Friday, February 26, 2021

TC Energy Creates Community Liaison Committee

TC Energy, the proponent of a controversial $4 billion hydroelectric pumped storage facility on the Meaford Tank Range, has established a community liaison committee aimed at improving engagement with community stakeholders.

An introductory meeting was held virtually on November 18, 2020, however the first regular meeting of the committee has yet to be scheduled, according to TC Energy.

Member Organizations of the Community Liaison Committee are as follows:

4th Canadian Division Army Training Centre

Georgian College

Grey Bruce Health Services

Grey County Economic Development Office


Meaford Chamber of Commerce

Municipality of Meaford

Sunnyside Beach Cottage Association

TC Energy

Building and Construction Trades Council of Ontario

The project recently established a community liaison committee (CLC) to complement our engagement with the community. An initial meeting was held via Zoom in November 2020 and was intended as an administrative meeting for the purpose of self-introduction and a discussion about the conduct and purpose of the first working meeting, which is not yet scheduled,” Jennifer Link of TC Energy told The Independent.

Asked if the committee meetings would be open to the public, Link said that they would not, however meeting notes will be posted on their website.

While the working group meetings are not open to the public, meeting notes will be recorded and posted on the project website following future meetings. Furthermore, if and when the committee identifies topics/issues where a sub-committee may be required, there may be opportunities for public participation,” Link advised.

The proposal has been the subject of significant concern for many Meaford residents since first learning of it over a year ago. In the months since the proposal first surfaced, a number of Meaford residents mobilized to raise awareness both in the community and beyond its borders.

TC Energy says the proposal is a green initiative that would consume inexpensive off-peak power at night to pump water from Georgian Bay into a 374-acre storage reservoir located 150 metres above the Georgian Bay shoreline on the military base. The reservoir, which would hold 20 million cubic metres of water, would be emptied back into Georgian Bay during peak usage periods, driving hydraulic turbines to generate electricity. TC Energy has been granted permission to undertake a feasibility study, and the temporary access agreement provides TC Energy with one year of access in order to complete its studies. The Department of National Defence is conducting its own study, which will determine if the proposed facility could co-exist with activities at the 4th Canadian Division Training Centre.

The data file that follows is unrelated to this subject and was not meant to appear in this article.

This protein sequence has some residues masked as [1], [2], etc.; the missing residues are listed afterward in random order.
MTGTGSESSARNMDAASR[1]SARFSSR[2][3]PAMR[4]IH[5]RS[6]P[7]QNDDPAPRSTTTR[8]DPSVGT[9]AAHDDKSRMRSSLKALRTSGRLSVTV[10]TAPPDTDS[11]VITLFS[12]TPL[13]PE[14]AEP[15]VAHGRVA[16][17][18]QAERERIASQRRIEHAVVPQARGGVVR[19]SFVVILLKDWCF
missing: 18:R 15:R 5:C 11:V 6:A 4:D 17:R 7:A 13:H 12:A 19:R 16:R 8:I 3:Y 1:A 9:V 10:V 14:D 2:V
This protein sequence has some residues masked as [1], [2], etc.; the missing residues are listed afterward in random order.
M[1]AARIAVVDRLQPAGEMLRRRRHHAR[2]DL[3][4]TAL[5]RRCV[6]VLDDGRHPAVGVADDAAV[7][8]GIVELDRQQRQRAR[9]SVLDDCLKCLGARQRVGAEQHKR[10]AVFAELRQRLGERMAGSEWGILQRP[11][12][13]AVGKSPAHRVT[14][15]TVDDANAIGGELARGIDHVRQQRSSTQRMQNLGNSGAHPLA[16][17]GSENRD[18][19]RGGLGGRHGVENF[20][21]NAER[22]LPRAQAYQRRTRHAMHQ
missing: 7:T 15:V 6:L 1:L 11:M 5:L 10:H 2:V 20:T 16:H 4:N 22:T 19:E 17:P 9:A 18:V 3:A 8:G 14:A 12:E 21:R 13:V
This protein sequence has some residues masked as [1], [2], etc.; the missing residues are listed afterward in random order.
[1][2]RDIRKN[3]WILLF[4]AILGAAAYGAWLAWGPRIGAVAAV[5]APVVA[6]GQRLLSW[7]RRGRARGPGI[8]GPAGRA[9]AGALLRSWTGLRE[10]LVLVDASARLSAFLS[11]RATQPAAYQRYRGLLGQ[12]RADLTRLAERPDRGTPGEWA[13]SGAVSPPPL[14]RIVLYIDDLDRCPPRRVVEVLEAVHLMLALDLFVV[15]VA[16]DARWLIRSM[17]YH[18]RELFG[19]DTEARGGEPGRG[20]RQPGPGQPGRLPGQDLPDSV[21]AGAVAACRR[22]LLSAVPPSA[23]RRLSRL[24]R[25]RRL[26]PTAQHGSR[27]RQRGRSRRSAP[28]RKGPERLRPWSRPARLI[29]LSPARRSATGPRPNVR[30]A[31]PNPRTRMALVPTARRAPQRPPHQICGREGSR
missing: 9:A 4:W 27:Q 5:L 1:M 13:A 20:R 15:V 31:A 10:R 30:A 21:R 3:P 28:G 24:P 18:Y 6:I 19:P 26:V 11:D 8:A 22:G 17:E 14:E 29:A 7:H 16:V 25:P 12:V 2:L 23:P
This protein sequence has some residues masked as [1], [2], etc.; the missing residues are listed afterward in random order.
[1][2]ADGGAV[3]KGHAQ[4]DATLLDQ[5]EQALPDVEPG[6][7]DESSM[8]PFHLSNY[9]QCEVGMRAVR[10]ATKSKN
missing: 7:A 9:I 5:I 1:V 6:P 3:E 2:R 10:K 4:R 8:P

Since we announced our intention to study the feasibility of the development of a pumped storage project at the Meaford Tank Range, there has been much discussion in this community. From our perspective this discussion is a constructive and essential component of project development,” John Mikkelsen, TC Energy’s Director of Power Business Development, told Council during a presentation made on September 28, 2020. “It has raised awareness of the project, and it has also raised important concerns which need to be addressed. I assure you we are listening, and we are taking these concerns very seriously.”

Mikkelsen pointed to a number of design changes announced last summer as evidence that TC Energy is listening to the concerns expressed by residents. Two key changes have been incorporated into the new designs. TC Energy said that the power house has been moved away from the shoreline and will be buried in a cavern. The water intake and outfall has been moved away from the shoreline into deep water which TC Energy says will avoid sensitive near-shore fish habitat. Additionally, the proponent has committed to sub-sea transmission lines as opposed to over-land transmission lines.

We are grateful to the citizens of Meaford for their active involvement,” Mikkelsen told Council in September.

Mikkelsen said that the design changes made thus far have pushed the projected cost of the project from $3.3 billion to $4.3 billion.

Link stressed that support of the project is not a requirement for membership on the committee.

Support for the project is not a requirement of the membership. It is a forum where information can flow between TC Energy and organizations who have an interest in the project. The members are encouraged to return to their parent organizations to inform, as necessary, their perspectives of the working meetings of the CLC,” Link noted.

More information on the Community Liaison Committee, including its Terms of Reference, will soon be published on TCE’s website:

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